Objective: To explore the psychological characteristics and relationship factors pertaining to adolescents admitted to surgical and orthopaedic hospital wards for accidents of various kinds, in order to increase knowledge of the dynamics which contribute to accident risk among adolescents.

Method: A sample of 205 subjects (between 14 and 24 years of age) compared with a control group of 205 subjects was studied. Clinical semi-structured interviews were conducted by six psychotherapists specializing in adolescent psychotherapy. A modified Defence Mechanism Inventory was employed. Categorical data from the interviews were analysed by x square tests and DMI scales scores were analysed by two-factor analyses of variance. A cluster analysis of the entire sample based on DMI scores and all categorical variables, except the case/control variable, was done using SPAD.

Results: Young people who have had accidents, and in particular those who have had more than one, appear to have more problems than controls. These problems cover various areas of their present and past. In addition to these difficulties, there are two important psychodynamic elements: quality of self- esteem and how they are attempting to deal with the Read more


Body tattoo and body injured, the vicissitudes of omnipotent control over the body in adolescence


In the paper, tattoos and accidents are seen as two expressions of the omnipotent control that every adolescent feels he can exercise over his own body. The tattooed body expresses a form of control over the body that may even result in colonizing one’s skin. The injured body instead expresses the total loss of control over one’s body. I have tried to focus on some ways in which the attempt is made to exercise omnipotent control in adolescents.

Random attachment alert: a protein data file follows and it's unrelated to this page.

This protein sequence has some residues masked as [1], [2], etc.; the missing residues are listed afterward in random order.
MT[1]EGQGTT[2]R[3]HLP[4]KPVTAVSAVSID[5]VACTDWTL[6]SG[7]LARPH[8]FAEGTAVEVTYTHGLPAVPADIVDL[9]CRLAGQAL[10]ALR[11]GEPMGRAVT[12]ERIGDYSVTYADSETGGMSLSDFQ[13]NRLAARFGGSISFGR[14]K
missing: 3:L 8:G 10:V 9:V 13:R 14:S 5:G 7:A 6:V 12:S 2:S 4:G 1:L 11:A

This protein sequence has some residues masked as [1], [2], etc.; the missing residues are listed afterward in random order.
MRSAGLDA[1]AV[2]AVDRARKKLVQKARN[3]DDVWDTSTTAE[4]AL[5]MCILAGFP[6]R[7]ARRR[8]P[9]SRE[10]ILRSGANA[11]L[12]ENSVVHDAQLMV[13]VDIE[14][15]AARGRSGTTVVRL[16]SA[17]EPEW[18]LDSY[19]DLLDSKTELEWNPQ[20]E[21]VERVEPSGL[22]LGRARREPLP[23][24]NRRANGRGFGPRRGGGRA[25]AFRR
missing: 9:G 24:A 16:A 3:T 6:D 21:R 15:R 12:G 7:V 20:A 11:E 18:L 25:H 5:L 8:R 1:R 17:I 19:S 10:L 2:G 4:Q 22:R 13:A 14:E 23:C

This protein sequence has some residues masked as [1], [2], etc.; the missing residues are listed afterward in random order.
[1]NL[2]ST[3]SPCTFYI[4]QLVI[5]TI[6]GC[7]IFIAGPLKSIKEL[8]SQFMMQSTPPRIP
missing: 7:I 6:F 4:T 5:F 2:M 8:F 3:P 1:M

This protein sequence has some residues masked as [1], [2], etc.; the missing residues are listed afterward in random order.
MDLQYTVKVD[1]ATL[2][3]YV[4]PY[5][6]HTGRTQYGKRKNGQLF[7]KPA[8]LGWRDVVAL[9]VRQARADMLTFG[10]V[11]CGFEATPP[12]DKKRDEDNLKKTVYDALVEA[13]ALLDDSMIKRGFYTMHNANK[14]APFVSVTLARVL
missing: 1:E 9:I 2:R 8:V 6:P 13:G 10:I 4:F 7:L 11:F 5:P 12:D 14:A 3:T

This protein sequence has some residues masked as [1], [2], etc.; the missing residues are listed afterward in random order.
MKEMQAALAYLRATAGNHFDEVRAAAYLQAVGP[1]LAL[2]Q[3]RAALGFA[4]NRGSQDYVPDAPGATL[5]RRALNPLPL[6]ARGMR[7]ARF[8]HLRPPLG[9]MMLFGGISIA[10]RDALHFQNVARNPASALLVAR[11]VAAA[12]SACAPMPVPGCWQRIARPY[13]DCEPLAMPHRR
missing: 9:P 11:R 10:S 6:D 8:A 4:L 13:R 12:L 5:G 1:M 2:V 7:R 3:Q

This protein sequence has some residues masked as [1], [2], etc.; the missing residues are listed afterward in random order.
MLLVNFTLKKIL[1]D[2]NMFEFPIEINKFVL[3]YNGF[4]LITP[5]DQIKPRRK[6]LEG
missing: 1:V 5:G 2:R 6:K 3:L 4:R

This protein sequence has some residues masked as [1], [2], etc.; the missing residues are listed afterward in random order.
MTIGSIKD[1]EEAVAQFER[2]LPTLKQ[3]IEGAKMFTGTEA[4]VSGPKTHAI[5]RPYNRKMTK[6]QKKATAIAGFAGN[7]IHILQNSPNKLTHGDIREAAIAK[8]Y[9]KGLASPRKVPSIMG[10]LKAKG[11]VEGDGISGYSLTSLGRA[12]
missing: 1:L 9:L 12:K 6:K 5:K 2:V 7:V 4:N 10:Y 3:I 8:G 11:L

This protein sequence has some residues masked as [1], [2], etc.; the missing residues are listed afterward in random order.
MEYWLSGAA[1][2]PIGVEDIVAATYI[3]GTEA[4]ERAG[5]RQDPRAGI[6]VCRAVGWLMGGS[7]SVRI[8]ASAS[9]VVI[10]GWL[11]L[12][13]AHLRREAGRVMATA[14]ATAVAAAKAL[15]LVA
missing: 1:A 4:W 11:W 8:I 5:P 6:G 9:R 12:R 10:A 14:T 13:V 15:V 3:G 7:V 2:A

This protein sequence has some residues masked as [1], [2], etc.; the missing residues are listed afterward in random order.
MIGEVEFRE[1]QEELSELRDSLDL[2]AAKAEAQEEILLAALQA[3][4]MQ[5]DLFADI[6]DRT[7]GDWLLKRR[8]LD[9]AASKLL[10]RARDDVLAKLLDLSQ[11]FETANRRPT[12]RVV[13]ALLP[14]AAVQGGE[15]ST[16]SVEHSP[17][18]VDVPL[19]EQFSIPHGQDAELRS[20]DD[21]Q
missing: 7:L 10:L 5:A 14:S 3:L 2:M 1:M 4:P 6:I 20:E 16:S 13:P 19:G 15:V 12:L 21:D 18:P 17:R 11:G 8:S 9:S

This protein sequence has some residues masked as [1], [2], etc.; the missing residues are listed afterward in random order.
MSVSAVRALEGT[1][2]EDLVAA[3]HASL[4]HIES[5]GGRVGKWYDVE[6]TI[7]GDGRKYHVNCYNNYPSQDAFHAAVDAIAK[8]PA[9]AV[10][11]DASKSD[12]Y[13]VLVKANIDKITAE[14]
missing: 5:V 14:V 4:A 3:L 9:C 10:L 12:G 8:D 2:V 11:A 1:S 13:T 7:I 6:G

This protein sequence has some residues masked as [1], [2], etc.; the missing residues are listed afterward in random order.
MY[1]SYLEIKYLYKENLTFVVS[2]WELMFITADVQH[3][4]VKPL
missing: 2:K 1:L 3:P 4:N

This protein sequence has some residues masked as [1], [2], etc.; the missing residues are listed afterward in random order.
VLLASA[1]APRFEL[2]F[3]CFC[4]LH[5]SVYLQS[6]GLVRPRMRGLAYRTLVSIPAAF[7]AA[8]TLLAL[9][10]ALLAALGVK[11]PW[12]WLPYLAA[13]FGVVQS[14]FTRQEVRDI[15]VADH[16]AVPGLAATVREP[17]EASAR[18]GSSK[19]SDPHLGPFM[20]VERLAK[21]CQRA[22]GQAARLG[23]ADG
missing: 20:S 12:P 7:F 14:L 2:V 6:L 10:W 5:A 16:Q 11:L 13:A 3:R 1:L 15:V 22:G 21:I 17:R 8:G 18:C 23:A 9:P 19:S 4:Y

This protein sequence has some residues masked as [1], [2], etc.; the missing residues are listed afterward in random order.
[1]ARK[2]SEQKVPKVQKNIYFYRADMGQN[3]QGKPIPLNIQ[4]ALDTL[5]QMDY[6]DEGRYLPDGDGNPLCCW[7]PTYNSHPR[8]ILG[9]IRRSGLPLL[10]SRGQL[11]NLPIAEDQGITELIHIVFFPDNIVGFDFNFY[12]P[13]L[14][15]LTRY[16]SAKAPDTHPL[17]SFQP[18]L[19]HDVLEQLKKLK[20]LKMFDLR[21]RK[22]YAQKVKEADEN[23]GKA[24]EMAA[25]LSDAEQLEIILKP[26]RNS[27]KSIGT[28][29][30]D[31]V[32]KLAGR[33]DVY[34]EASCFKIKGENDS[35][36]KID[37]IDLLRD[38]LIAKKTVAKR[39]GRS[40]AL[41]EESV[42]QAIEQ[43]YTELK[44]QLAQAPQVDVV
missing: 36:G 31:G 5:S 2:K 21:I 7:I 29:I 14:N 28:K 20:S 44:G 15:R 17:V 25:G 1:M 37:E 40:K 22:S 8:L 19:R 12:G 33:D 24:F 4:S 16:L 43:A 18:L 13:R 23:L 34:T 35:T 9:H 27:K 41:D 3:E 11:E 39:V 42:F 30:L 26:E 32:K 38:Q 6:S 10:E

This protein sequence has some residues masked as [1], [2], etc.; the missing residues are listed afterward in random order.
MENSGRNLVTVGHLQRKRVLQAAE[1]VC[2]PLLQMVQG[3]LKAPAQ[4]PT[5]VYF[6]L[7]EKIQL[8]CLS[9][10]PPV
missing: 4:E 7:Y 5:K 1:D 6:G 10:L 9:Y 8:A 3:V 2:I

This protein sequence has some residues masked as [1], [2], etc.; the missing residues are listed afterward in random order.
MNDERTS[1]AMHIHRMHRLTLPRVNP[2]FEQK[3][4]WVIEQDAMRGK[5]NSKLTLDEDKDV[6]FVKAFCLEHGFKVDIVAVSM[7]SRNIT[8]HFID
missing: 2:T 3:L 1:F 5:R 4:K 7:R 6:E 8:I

One of the outcomes of the loss of control that the adolescent if exposed to is the fall, understood as the collapse of the grandiose self as intended by Kohut. In this regard, I have highlighted a reaction to the mental trauma, which follows the physical trauma, consisting in the attempt to restore the infantile grandiosity violated by the accident. In order to restore the grandiose self, the adolescent often refuses to deal with the traumatic area and to come to terms with the usually unpleasant reality which the accident exposes the body to. According to the paper, the group with adolescents conducted by an adult therapist makes it possible to approach and work through the trauma, instead of becoming isolated from the traumatic area in an attempt to relive the infantile grandiosity lost. The group with an adult can also help to contain the anxiety produced by the fear of losing the reference group of peers (Carbone, 2009), that is the group that continues to exist after the accident, albeit in different places, in meeting points that may vary and that for some time are surely distant from the fixed places the injured adolescent is forced to frequent. I have considered two different types of accidents, the traditional ones (including accidents during play, of which I provide an example) and non-traditional ones (including accidents induced by risk behaviour, like the ones Read more